Growing up, I always idolized my dad, and if I was going to fight with either parent, it was my mom. I know it was unfair of me, but there is a little truth to the age-old stereotype that there is a special relationship between father and daughter and equally the same between mother and son.
Now, I don’t have verifiable proof of this as a mother because I do not have a son yet (pregnant with number three but waiting until the birth for the grand reveal), but I have witnessed it with my husband and daughters. As far as mothers and sons, I only have anecdotal evidence from friends and family members with boys.
My poor mother was always the butt of all the jokes in the house with me in a close second. This could be a result of only having brothers, but I am not convinced of this as I am slowly becoming the subject of most jokes in our house now that I have the title of mother. I hope I can be as good of a sport about it as she is. We always told her not to take it too personally; she was just the easiest target.
She was an easy target for many reasons. The typical reasons.
“Make sure to use your manners!” Yes, got it mom, I am 14. You have been telling me that since I could talk.
“Remember to buckle your seat belt!” Yes, got it mom, I legitimately have never been in the car without a seat belt. You raised me.
“Remember you always have the right to say no! Except, of course, when someone offers you a meal that doesn’t look appetizing to you. In that case, you have to say thank you and try it. That is just being a polite guest.” Yes, got it mom, every time I leave the house, I don’t need to hear that.
Then there were the time that she would be so confused at the dinner table in the middle of one of our stories because she never knew the latest pop culture terminology, and my dad would have to translate to terms from the 70s. Or when she said she was going to wait up for us and would be sound asleep on the couch when we got home. Every. Time. Those silly kinds of things.
It was all innocent fun and really just playful things we made fun of her about until I turned 14. My teenage years were the worst for my relationship with my parents. My brothers even coined the phrase “hellion years” for the two years that I was just a total crap stain. Every word that came out of my mouth was dripping with disdain, and I honestly believed my mom just wanted to annoy me with the rules and checking in. That, combined with the fact that my mom’s nickname is Face because she literally can’t hide how she really feels without it being written all over her expression, only fueled the fire of teenage Emily’s righteousness.
During one argument in which my mom exasperatedly said, “I hope you have a daughter like you some day,” I yelled back, “Me too! At least then I would understand her!”
Ugh. Teenagers. I think about that now because I have two daughters, and I just pray that they treat me with more respect than I treated my mom.
That being said, our relationship evolved as I grew more mature. Throughout college I felt like we mended some of the wounds (that I, most likely, inflicted), and I started seeing my mom from a somewhat adult perspective. We grew close. When I got married, my eyes were opened even more to the fact that I have had an incredible example of a holy wife my whole life. I was so thankful.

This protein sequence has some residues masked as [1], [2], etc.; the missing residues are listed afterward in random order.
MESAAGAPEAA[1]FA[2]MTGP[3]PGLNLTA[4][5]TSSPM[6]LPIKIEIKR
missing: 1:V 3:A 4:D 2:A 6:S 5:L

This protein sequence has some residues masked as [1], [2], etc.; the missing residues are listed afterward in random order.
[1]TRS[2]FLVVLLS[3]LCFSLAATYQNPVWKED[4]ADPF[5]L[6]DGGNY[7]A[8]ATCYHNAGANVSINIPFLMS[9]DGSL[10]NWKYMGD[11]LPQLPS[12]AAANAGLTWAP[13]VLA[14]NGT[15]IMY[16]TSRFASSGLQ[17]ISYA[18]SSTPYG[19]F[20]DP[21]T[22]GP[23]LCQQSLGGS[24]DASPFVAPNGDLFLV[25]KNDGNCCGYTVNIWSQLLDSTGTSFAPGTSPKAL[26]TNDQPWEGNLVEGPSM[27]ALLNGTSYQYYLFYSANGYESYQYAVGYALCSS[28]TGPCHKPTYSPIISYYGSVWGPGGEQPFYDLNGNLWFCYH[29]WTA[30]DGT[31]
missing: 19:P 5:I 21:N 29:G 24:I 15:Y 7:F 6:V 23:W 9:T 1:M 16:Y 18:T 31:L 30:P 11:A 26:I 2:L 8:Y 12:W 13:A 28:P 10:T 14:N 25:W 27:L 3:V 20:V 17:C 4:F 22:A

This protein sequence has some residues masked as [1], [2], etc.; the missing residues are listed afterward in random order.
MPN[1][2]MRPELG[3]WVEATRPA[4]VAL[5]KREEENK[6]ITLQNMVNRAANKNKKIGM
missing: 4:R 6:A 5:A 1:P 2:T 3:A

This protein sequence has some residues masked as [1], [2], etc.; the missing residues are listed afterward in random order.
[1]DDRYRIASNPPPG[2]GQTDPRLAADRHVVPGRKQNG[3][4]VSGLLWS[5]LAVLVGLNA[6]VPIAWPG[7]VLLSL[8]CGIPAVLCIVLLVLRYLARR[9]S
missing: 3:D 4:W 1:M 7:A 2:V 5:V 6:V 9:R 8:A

I never knew that the day I became a mom would change the way that I looked at my mom forever.
I vividly remember the first time my husband was traveling for work, and I was home with this brand new baby and thinking, wow, my mom did this 30 years ago before she could just text her mom questions or even call her mom whenever she wanted because of long distance phone call prices. I was feeling so lucky.
There are so many things now that I completely understand! I already know I will be the butt of all jokes because I foresee being the mom sitting at the dining room table clueless to the latest pop culture references. I am just not that cool. I can totally understand the worrying and will probably be sound asleep on the couch every time my teenager comes home at night. And I have a very telling face. I am sure that will incite frustration amongst my future teenage daughters.
But most importantly, I now see just how much my mom poured herself out for us. Being moms, we just give and give and give and sometimes feel like it never stops. I know now that it never really does because my mom is the most selfless woman I know, and she is still giving. I have surely started pitching in more around the house when we visit because I have come to a place of motherhood solidarity.
It is an incredible thing to look at my mom and realize she loves me in the same way that I love my daughters. It is humbling knowing that kind of love exists for me.
When I would tell her not to worry because I am an adult, I see how that is just impossible. Once a mom, always a mom. No matter what. Moms can’t just turn off the worry switch because your children will always be your children. And my parents are fantastic at respecting and enjoying their children as adults, they can party with the best of them! But, it doesn’t change the fact that we are their kids.
It has made me feel exactly like my daughters when they tell me that they never want to be without me. I never want to be without my mom (in the existential sense, we live nowhere near each other).
I am so grateful that I have my mom. If you are blessed enough to have your mom or the woman in your life who filled that role, hug her or just call and tell her that you’re thankful for her love! Small things like that don’t feel small to a mom’s heart.